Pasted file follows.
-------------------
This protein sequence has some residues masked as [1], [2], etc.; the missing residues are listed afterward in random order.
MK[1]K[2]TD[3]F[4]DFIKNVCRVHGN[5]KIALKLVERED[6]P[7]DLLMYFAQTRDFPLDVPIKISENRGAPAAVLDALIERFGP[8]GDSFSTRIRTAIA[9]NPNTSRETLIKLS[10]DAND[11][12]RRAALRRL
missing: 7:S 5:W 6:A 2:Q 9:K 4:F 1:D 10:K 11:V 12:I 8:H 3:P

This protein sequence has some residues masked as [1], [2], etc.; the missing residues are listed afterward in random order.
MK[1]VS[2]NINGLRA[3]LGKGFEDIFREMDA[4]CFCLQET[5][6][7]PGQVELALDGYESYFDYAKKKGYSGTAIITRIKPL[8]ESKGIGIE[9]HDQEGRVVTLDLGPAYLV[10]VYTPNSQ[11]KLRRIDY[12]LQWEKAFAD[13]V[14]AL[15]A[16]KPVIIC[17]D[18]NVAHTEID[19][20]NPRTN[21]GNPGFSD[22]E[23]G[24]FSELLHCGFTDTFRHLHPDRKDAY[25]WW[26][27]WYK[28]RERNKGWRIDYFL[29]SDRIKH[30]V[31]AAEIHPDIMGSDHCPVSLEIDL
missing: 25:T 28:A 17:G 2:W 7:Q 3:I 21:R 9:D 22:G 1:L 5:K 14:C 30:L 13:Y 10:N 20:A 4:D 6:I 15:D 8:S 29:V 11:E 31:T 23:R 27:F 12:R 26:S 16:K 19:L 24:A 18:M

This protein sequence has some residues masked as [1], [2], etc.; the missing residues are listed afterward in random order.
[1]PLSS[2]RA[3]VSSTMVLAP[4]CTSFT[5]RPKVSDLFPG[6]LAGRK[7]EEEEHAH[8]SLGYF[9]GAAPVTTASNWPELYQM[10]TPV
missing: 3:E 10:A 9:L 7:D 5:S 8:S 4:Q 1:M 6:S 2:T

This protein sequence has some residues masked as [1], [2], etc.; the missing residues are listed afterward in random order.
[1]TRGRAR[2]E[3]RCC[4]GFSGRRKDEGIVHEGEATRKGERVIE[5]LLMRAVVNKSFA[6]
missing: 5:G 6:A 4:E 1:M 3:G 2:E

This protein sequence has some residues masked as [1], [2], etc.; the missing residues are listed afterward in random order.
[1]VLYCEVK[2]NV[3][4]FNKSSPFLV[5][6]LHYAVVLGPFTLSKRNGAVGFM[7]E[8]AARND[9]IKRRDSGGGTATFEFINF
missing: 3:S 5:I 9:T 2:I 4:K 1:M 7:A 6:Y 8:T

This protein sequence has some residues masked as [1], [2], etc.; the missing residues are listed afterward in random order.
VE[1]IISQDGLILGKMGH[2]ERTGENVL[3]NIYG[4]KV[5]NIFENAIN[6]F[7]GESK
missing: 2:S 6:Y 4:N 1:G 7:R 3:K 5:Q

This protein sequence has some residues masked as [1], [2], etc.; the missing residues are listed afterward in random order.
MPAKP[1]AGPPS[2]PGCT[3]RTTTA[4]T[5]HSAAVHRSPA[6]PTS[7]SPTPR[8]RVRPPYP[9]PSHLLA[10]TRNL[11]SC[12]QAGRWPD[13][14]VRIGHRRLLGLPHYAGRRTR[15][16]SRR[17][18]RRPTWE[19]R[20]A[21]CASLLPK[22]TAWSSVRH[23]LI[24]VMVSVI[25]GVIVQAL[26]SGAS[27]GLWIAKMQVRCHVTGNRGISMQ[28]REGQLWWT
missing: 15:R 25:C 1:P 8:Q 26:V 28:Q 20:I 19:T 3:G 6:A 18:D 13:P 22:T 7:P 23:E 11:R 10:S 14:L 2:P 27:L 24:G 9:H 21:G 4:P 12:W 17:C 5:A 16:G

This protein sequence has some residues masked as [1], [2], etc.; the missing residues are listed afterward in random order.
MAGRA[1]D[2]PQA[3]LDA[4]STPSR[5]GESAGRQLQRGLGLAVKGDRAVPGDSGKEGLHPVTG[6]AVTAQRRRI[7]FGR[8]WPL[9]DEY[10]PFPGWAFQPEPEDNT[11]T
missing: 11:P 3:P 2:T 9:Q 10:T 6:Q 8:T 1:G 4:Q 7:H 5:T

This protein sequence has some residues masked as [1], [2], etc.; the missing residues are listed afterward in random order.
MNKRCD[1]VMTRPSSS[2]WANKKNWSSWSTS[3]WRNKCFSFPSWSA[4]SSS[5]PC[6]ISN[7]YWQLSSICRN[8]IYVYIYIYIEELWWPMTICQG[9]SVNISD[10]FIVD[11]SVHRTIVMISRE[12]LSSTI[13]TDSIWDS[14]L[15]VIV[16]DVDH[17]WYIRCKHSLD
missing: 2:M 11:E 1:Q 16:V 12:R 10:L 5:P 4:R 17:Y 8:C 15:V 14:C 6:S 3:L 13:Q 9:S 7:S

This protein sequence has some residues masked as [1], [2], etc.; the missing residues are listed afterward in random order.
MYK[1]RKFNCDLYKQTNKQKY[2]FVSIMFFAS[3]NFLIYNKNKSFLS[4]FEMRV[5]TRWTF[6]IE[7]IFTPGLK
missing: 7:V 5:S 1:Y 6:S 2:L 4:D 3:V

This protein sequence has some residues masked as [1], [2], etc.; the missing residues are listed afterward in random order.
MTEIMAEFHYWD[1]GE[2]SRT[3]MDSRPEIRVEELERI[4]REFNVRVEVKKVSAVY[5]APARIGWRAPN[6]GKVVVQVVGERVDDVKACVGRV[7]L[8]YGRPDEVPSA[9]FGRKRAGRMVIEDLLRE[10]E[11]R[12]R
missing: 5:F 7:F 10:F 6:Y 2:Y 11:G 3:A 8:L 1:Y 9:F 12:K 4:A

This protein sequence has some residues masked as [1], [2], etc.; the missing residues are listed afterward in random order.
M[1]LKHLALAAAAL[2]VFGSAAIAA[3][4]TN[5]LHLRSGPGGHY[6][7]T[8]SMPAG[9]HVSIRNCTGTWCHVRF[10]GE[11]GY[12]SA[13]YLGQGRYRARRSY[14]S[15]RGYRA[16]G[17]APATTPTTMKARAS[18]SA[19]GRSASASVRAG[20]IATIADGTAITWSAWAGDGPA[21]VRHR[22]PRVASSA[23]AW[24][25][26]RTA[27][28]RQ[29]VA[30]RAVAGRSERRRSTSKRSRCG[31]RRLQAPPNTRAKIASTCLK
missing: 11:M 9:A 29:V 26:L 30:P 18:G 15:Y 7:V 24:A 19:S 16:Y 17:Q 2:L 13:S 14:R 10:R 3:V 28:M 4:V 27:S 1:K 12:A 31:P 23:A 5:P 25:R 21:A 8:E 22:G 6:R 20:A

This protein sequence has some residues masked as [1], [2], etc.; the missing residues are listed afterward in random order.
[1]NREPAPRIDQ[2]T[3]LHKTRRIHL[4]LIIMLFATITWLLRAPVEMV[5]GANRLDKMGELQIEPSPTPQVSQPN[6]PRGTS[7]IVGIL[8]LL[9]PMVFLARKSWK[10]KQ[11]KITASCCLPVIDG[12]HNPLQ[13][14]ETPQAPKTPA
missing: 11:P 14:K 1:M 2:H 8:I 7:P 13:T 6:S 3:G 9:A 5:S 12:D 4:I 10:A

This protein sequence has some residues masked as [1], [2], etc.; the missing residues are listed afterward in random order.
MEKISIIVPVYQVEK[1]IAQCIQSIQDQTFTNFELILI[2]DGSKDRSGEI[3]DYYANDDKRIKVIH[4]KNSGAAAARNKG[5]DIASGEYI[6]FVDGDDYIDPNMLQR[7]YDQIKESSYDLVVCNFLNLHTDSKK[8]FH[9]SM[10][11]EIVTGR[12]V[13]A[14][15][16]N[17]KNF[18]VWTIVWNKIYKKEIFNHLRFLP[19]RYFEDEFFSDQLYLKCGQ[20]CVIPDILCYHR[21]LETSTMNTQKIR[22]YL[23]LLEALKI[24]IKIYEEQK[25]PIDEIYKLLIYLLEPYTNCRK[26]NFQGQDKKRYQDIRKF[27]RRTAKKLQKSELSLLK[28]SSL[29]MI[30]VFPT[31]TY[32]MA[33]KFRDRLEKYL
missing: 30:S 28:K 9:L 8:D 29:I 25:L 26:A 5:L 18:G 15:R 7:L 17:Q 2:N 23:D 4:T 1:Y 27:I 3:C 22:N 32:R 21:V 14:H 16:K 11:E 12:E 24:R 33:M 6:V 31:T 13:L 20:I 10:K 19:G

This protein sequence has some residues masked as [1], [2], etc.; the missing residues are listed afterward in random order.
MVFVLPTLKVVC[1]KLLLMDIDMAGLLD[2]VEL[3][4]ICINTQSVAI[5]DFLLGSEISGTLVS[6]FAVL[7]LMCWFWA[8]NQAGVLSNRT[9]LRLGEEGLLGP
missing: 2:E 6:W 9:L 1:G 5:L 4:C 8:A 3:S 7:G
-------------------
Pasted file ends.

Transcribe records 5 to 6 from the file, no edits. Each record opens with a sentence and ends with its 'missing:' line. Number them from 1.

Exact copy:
This protein sequence has some residues masked as [1], [2], etc.; the missing residues are listed afterward in random order.
[1]VLYCEVK[2]NV[3][4]FNKSSPFLV[5][6]LHYAVVLGPFTLSKRNGAVGFM[7]E[8]AARND[9]IKRRDSGGGTATFEFINF
missing: 3:S 5:I 9:T 2:I 4:K 1:M 7:A 6:Y 8:T

This protein sequence has some residues masked as [1], [2], etc.; the missing residues are listed afterward in random order.
VE[1]IISQDGLILGKMGH[2]ERTGENVL[3]NIYG[4]KV[5]NIFENAIN[6]F[7]GESK
missing: 2:S 6:Y 4:N 1:G 7:R 3:K 5:Q